EU telcos telling Apple, Google to pay up
As predicted in our Telco CDN strategies white paper, telcos are feeling more and more pressure from online content services.
In our Telco CDN strategies white paper (25 pages, free, request it from your business email address) we describe the threats and opportunities and how CDN technology can help both content providers and network operators work together instead of fight. Both parties need each other!
Comcast vs Level3
Level3 took over the Netflix deal from Akamai. By undercutting Akamai’s pricing. That’s how they get their business, they buy market share purely on price. They have been offering CDN services at price points so low (isn’t price dumping illegal?) that there has to be a catch. And there is. Access providers are paying the bill.
I’ve been writing about this topic in general before, and it is my opinion that Level3 is falsely stating net neutrality abuse and is itself the cause of the problem with Comcast. Comcast wrote this to the FCC (which is the Goverment Communication agency in the USA).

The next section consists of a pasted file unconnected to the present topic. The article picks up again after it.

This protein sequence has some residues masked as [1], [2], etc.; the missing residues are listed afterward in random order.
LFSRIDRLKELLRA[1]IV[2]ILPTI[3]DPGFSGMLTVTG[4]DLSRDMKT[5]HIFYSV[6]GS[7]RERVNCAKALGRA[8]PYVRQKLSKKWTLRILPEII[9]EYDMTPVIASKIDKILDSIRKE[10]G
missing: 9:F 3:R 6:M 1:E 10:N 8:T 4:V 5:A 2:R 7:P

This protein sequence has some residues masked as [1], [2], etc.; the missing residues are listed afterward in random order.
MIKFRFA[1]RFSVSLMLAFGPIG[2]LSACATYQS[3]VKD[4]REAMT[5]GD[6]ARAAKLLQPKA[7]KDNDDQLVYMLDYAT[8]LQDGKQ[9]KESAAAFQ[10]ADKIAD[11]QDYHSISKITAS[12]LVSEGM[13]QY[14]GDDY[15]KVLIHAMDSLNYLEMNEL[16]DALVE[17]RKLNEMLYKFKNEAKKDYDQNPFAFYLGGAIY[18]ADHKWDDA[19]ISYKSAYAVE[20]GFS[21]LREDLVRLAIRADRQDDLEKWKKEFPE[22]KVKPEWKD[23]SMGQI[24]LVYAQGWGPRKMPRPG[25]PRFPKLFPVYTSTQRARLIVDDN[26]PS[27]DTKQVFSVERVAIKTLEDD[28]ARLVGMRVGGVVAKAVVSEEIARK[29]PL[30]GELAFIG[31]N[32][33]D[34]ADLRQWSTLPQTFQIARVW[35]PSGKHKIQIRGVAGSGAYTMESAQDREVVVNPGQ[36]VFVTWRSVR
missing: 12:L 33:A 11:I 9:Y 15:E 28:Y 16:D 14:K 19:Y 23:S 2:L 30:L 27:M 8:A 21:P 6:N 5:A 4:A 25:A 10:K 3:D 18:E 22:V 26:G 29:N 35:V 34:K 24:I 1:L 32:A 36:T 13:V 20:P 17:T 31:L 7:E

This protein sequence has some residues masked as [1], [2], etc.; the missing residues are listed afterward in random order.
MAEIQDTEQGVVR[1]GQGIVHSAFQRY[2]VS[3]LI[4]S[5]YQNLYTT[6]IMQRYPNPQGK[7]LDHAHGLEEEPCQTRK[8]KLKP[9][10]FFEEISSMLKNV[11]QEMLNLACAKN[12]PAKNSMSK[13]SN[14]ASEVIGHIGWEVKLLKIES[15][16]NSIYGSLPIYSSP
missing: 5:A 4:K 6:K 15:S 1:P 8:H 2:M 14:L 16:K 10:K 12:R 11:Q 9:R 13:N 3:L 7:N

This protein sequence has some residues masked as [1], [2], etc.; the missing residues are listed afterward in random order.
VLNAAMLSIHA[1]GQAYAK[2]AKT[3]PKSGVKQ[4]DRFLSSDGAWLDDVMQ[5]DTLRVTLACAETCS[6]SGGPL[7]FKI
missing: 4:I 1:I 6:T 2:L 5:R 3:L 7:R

Let’s go back to the basic principles of the Internet:
CDN World Summit
I enjoyed to see how CDN World Summit professionalized in just a year. Last year, with an audience of 75(?) we primarily saw telco R&D guys pitching their academic technologies. And vendors doing commercial pitches. This year, with over 200 people, it was more about strategies and business.
Many companies are investing in online content services. YouTube, Hulu, broadcasters, publishers. These companies build business cases on the boom of online video: advertisement models, subscription models and pay-per-view models. Their business cases depend on scalability and performance of the internet, both broadband and mobile.
Internet vs cable
Cable operators offer good quality and quality of service, but their limited number of channels and titles can never compete with the vast number of internet channels and billions of online videos. Consumers don’t want to be locked into a package anymore. They want to pull content. Subscribers want to be in control. The internet is open and therefore the distribution infrastructure of today and the future. Digital television operators who ignore this fact will face a very difficult future.